John Garner

PLGA from PolySciTech used in development of antibiotic-releasing films from sinus stent

Blog Post created by John Garner on Jan 2, 2020

Chronic sinus infection can occur from antibiotic-resistant forms of pseudomonas bacteria. One means to hold the sinus open is to place a stent however further healing can be accomplished by having a drug-eluting layer on the stent release medicines into the surrounding tissue. Recently, researchers at The University of Alabama at Birmingham utilized PLGA from PolySciTech ( as part of their development of a drug-eluting sinus stent. This research holds promise to improve therapies against antibiotic-resistant strains of bacteria that can lead to sinus issues. Read more: Lim, Dong‐Jin, Justin McCormick, Daniel Skinner, Shaoyan Zhang, Jeffrey B. Elder, John G. McLemore, Mark Allen et al. "Controlled delivery of ciprofloxacin and ivacaftor via sinus stent in a preclinical model of Pseudomonas sinusitis." In International Forum of Allergy & Rhinology. John Wiley & Sons, Ltd, 2019.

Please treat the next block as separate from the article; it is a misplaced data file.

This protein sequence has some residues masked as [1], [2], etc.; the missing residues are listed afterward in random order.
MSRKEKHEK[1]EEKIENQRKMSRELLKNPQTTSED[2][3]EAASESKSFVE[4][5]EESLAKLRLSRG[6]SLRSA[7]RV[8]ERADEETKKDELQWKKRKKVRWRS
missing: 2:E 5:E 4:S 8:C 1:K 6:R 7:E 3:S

“Abstract: Background: Pseudomonas aeruginosa is common in chronic rhinosinusitus (CRS) and frequently resistant to antibiotic treatment. We recently described the ciprofloxacin and ivacaftor‒releasing biodegradable sinus stent (CISS)―a drug‐delivery system that administers ciprofloxacin and the mucociliary activator (ivacaftor) at high local concentrations with prolonged mucosal contact time and sustained delivery. The objective of this study is to evaluate the efficacy of the CISS in a rabbit model of P aeruginosa (PAO1 strain) sinusitis. Methods: Ciprofloxacin/ivacaftor (double layer) was coated on biodegradable poly‐D/L‐lactic acid (PLLA). A total of 10 sinus stents (5 bare PLLA stent controls, 5 CISSs) were placed unilaterally in rabbit maxillary sinuses via dorsal sinusotomy after inducing infection for 1 week with PAO1. Animals were assessed 3 weeks after stent insertion with sinus culture, nasal endoscopy, computed tomography scan, histopathology, and in‐vivo sinus potential difference (SPD) assay. Results: Rabbits treated with CISS had significant reductions in computed tomography (∆ Kerschner scale: control, 0.55 ± 0.92; CISS, −5.92 ± 1.69; p = 0.024) and endoscopy (control, 4.0 ± 0.0; CISS, 1.875 ± 0.74; p = 0.003) scores. A 2‐log reduction of PAO1 was observed (control, −2.14 ± 0.77; CISS, 1.84 ± 1.52; p = 0.047). SPD revealed significantly increased Cl− transport in the CISS group compared with the control group (Cl−‐free + forskolin ΔPD: control, −4.23 ± 1.04 mV; CISS, −18.36 ± 6.31 mV; p = 0.026). Finally, marked improvements were noted in the histology of the mucosa and submucosa in treated animals. Conclusion: The CISS had robust clinical efficacy in treating P aeruginosa rabbit sinusitis. The innovative design of double‐layered drug coating on the surface of the biodegradable stent may provide therapeutic advantages over current treatment strategies for P aeruginosa sinusitis.”


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